Where to purchase elastic compression garments

Many medical supply companies and pharmacies sell elastic compression garments. Ask your health-care provider which company they recommend. It is best to talk to an expert garment fitter to check options and learn how to properly apply and remove the garments.

The garment fitter will take your child’s arm or leg measurements, to make sure they get a sock or sleeve that fits properly. Every brand uses different methods of measurement, the most common being measuring the diameter along the patient’s leg or arm at various locations.

There are many ready-made socks or sleeves you can buy, which come in various sizes. Garments can also be custom made for your child. For small children, a custom sleeve or sock is usually necessary.

Socks are usually sold in pairs, but it is only necessary to wear the garment on the affected limb.

Insurance coverage

The cost of elastic compression garments depends on the compression level, brand, style and place of purchase. Customized fittings tend to be more expensive.

Some insurance companies do cover compression garments. It is best to consult your insurance benefits. Some companies require a letter from the doctor mentioning they prescribed the garment. Ask the thrombosis doctor who prescribed your child’s garment to provide you with a letter.

When to see a doctor

Stop using the compression garments and contact the thrombosis clinic or the thrombosis doctor in case of:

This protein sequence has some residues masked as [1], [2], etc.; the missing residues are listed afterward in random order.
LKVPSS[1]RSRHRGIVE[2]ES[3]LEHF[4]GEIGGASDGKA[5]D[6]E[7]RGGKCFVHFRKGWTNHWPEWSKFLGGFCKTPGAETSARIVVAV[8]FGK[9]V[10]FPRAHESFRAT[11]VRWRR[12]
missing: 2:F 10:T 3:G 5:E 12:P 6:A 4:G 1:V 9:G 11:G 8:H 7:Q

• increase in pain with the use of compression garments
  • change in the color and temperature of the skin with the use of compression garments: toes turn pale and cold or purple.

Key points

  • Elastic compression garments are used to improve symptoms of deep vein thrombosis (DVT) and post-thrombotic syndrome (PTS) by helping to transport blood back to the heart.
  • Compression garments are available in different degrees of pressure, depending on your child’s needs.
  • Wearing the compression garment is especially important when participating in physical activity, while travelling, or when your child’s symptoms of PTS worsen.
  • Compression garments should be worn daily for however long they continue to ease and improve symptoms of DVT and PTS, which can vary by weeks, months or years.
  • Compression garments should be replaced every six months, if worn daily.

​​Leonardo Brandao, MD MSc

Jennifer Vincelli, RN (EC), BScN, MN

Maria Laura Avila, MD PhD

Celeste Lumia, BKin

Madeline Montoya, BA

Talia Rahif​


At SickKids

The thrombosis team at SickKids includes a nurse practitioner (NP), staff physicians, thrombosis fellows, and research staff. If you are a SickKids patient, you will attend follow-up appointments in the thrombosis out-patient clinic, open Mondays, Wednesdays, and Fridays.

For SickKids patients, please see below for contact information in non-urgent and urgent situations:

  • For non-urgent clinical matters, contact the Nurse Practitioner at: 416-813-8514
  • For appointment clarification or rescheduling, contact the Thrombosis Clinic Coordinator at: 416-813-5453 extension 2
  • For after hours clinical emergencies, contact the Thrombosis Fellow on-call at: 416-813-7500